Residents of Uniontown, Alabama, in rural Perry County filed a civil rights complaint last week against the Alabama Department of Environmental Management for permitting the Arrowhead Landfill - located in a majority-African American community - to take coal ash and other waste from majority-white communities that is hazardous to residents' health.
The complaint, filed with the federal Environmental Protection Agency, asserts that the operation of the Arrowhead Landfill adversely and disparately impacts African American residents, in violation of federal anti-discrimination laws.
The population of Perry County is over 68% African American, and over 35% of the county's residents live below the poverty line, making it Alabama's poorest county. According to the 2010 Census, the population nearest the landfill, located near Uniontown, is 87-100% African American.
The landfill sits only 100 feet from the front porches of some residents, who have experienced frequent foul odors, upset appetite, respiratory problems, headaches, dizziness, nausea and vomiting. They also complain that fugitive dust from the facility has contaminated their homes, porches, vehicles, laundry and plantings.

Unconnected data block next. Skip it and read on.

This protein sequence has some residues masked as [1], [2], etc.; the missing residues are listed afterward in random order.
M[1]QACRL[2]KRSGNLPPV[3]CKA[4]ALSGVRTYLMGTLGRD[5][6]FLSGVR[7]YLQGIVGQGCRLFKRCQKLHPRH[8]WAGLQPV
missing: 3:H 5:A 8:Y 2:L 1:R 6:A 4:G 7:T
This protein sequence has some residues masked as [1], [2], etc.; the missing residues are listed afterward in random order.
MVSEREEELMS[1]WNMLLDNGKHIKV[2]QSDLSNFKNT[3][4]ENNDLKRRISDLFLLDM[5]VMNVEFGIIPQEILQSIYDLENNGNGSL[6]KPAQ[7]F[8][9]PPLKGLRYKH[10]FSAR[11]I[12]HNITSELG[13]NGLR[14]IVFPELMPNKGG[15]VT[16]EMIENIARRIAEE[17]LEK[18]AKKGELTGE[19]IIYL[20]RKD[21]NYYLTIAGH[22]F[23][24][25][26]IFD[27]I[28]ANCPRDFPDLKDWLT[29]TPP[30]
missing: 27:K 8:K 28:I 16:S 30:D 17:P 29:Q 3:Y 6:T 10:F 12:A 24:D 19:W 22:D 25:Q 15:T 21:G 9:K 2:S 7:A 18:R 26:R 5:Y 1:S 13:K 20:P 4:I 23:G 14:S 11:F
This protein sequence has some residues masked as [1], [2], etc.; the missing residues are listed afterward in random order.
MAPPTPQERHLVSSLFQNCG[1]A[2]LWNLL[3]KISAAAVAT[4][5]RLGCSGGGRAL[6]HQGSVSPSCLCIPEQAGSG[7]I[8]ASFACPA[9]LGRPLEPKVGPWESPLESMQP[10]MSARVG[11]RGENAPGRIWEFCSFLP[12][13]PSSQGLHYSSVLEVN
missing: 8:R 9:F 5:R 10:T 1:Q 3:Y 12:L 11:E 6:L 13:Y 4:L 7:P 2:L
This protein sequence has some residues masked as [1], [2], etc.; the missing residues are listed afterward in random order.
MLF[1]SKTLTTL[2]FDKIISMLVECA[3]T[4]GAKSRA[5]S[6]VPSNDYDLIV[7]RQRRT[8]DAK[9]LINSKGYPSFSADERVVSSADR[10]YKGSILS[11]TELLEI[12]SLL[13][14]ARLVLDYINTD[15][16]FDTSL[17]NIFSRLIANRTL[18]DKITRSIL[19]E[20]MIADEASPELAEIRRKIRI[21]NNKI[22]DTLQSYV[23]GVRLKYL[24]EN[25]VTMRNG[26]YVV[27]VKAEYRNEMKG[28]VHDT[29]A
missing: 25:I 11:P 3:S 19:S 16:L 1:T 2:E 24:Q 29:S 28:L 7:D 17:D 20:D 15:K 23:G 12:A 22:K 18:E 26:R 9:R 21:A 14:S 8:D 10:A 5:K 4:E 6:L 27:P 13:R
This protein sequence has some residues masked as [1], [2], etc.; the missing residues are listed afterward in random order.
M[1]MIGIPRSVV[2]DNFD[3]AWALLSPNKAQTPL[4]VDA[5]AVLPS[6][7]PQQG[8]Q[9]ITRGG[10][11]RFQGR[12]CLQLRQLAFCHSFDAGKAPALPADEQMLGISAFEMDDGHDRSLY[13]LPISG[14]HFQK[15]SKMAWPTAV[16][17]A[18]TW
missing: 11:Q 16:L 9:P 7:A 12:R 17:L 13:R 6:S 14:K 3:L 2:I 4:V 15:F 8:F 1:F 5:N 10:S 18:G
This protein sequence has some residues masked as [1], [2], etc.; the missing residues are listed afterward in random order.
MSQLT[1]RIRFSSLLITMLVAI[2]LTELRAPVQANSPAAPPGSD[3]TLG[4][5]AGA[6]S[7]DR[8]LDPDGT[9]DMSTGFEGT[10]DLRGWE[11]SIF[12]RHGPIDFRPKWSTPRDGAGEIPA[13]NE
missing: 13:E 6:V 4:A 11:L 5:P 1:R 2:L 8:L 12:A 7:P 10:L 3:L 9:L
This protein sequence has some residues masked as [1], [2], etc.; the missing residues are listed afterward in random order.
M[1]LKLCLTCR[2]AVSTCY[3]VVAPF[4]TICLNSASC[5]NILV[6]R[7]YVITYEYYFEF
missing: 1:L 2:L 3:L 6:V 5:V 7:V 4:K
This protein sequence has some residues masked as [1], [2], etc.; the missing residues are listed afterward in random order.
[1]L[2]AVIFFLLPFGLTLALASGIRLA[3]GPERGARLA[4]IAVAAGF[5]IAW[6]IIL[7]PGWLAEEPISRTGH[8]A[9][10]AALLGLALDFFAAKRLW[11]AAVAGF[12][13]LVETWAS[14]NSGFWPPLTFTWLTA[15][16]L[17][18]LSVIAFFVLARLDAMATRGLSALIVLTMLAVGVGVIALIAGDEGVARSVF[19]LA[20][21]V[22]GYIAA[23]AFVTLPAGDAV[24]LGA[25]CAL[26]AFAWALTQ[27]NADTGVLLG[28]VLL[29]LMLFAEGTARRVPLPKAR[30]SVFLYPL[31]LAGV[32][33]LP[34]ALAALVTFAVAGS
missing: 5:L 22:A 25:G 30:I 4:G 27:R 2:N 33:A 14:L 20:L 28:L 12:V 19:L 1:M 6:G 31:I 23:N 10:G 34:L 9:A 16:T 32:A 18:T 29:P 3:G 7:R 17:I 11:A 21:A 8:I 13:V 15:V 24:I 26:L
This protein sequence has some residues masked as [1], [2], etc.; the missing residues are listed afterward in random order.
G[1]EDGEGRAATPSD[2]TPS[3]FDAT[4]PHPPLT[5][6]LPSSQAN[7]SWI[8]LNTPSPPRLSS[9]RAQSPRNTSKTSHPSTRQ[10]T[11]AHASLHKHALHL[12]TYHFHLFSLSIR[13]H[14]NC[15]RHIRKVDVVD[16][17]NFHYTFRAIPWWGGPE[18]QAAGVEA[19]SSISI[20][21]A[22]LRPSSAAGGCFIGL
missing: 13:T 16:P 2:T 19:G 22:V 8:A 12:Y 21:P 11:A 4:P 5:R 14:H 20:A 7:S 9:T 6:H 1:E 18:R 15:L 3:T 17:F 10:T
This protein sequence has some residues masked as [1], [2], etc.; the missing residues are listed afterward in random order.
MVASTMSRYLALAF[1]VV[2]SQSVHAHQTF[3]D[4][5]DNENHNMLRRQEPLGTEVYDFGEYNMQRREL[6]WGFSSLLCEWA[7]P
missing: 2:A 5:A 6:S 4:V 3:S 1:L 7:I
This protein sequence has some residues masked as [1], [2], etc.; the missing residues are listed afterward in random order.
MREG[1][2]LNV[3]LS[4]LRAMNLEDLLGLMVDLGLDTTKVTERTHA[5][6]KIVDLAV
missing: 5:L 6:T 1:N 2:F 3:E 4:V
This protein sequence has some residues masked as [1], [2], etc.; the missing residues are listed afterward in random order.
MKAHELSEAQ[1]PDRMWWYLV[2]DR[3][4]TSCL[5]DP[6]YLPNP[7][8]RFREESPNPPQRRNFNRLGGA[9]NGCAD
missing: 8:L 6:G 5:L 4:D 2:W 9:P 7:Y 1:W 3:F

More than half a billion gallons of wet coal ash laden with arsenic, lead, and radioactive elements have been trucked to the Arrowhead Landfill since a dike ruptured at the Tennessee Valley Authority's Kingston plant in Tennessee in December 2008.
Earlier complaints filed with the EPA cited health threats from the landfill, including runoff containing alarmingly high arsenic levels flowing into residential ditches and nearby creeks.
The landfill services 33 states where the predominant race is white. Under federal law, the fact that the percentage of African Americans in the area adversely impacted by the landfill far exceeds the percentage of African Americans in the population served by the landfill is evidence of disparate impact on the basis of race.
The complaint asks EPA's Office of Civil Rights to investigate whether ADEM violated federal law. If it did, and if it is unable to come up with a less discriminatory alternative, the complaint asks EPA to suspend the millions of dollars in financial assistance ADEM receives from the EPA each year.